Travesties concerns a number of possible travesties (or burlesques), including one by the playwright. First is the artistic philosophy of Tzara, who, like his fellow practitioners of Dada, tries to reverse all the bourgeois notions of the proper role of art and literature; Tzara “composes” a poem by cutting out all the words from a Shakespearean sonnet, putting them in a hat, and pulling them out at random. Another candidate for travesty status is Joyce, who, his genius as a writer notwithstanding, seems to have behaved in a spiteful and money-grubbing way toward someone he might well have thanked. Lenin’s travesty could well be his fleeing his scholarly pursuits in Zurich to lead a revolution that would end with the deaths of millions under Joseph Stalin. Henry Carr, the British consul in Zurich, gets involved in an undignified squabble with Joyce over some theater tickets and a pair of pants, and the case goes to court. The most likely travesty, however, may be the play itself, with Stoppard poking fun at his story, told from the point of view of an aged and confused Carr, about these unlikely characters coming together in Zurich, a conservative and conventional town. This travesty, then, would be Stoppard’s burlesque version of events, his focus on the grotesque in a story that is essentially true in its basic details.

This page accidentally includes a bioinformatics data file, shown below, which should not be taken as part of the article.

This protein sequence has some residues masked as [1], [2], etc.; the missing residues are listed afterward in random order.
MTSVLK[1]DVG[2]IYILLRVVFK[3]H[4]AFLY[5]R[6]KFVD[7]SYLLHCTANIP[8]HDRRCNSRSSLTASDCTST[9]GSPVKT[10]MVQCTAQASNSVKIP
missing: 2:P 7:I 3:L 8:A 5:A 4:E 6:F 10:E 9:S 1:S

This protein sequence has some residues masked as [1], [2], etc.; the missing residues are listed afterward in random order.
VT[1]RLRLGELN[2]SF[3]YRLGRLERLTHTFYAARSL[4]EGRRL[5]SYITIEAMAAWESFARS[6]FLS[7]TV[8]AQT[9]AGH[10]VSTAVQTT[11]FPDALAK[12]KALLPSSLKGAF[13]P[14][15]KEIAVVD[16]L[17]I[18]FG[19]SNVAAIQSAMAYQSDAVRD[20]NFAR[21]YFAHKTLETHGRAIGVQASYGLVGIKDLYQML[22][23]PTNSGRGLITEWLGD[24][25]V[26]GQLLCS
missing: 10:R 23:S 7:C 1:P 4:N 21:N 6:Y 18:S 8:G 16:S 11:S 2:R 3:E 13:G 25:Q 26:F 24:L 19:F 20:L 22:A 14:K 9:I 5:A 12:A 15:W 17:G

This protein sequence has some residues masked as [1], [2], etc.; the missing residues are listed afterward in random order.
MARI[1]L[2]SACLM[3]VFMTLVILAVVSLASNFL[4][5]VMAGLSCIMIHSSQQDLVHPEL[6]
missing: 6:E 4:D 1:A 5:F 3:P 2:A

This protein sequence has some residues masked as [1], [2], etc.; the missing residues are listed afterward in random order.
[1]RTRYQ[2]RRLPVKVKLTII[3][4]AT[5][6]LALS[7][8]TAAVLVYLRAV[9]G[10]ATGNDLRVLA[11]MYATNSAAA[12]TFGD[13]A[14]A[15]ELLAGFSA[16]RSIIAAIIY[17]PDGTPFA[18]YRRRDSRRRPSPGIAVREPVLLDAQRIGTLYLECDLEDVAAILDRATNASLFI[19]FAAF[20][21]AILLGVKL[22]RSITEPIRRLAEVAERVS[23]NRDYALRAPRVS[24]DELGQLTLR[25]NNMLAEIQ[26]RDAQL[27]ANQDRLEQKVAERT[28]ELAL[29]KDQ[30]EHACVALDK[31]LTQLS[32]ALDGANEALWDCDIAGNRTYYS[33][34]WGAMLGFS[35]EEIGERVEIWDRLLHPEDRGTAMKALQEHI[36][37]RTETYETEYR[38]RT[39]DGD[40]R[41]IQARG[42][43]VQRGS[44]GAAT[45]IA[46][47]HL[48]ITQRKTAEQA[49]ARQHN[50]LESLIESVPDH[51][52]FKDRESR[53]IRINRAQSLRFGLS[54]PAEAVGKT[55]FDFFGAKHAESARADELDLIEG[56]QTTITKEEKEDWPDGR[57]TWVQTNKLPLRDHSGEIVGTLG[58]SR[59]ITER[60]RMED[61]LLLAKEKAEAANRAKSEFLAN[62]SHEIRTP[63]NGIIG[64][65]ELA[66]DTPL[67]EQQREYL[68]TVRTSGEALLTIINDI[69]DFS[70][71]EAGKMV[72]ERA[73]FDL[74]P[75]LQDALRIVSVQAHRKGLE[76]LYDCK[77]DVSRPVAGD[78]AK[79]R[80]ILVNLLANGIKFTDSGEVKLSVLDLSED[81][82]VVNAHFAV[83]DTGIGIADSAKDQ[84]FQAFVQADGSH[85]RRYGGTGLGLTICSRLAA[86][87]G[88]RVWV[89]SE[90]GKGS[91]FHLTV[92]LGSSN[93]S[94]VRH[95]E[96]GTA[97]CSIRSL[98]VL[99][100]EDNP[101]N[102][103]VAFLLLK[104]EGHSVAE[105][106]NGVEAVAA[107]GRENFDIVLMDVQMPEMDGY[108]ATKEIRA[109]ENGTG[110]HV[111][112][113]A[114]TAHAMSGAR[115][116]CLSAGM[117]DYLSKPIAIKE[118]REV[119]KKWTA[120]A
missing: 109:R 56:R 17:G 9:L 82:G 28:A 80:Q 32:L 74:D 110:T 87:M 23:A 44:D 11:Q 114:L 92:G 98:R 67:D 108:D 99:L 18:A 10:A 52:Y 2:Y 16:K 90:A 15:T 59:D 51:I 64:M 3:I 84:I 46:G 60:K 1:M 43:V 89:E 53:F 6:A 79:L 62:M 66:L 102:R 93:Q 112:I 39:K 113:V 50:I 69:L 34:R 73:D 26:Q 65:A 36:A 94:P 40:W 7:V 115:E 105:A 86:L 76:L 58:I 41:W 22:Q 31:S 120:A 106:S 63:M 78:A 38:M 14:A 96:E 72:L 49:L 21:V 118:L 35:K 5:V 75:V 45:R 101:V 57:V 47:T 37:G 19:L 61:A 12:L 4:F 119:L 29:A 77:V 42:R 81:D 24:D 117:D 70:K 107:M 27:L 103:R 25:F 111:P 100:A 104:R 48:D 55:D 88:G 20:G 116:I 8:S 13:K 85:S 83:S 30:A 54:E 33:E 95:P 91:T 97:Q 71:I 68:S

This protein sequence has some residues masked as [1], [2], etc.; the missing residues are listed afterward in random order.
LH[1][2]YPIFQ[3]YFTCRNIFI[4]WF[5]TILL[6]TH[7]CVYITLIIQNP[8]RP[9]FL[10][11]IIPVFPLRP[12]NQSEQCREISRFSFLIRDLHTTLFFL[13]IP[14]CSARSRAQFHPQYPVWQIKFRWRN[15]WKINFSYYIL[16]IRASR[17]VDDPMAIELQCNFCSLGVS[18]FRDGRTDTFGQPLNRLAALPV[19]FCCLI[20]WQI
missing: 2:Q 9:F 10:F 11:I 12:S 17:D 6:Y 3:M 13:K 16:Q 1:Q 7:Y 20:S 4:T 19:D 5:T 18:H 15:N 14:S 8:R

Tzara, Joyce, and Lenin were all, in fact, residing in Zurich at about the same time and must have used the Zurich public library. Stoppard discovered that Joyce, on the lookout for a profit, produced an English-language version of Oscar Wilde’s The Importance of Being Earnest (1895) and that Carr was persuaded to play the part of Algernon, with some success. Joyce and Carr had a dispute over some tickets that Carr had been given to sell and over Carr’s purchase of a pair of pants to wear as part of his costume. Joyce paid...
(The entire section is 769 words.)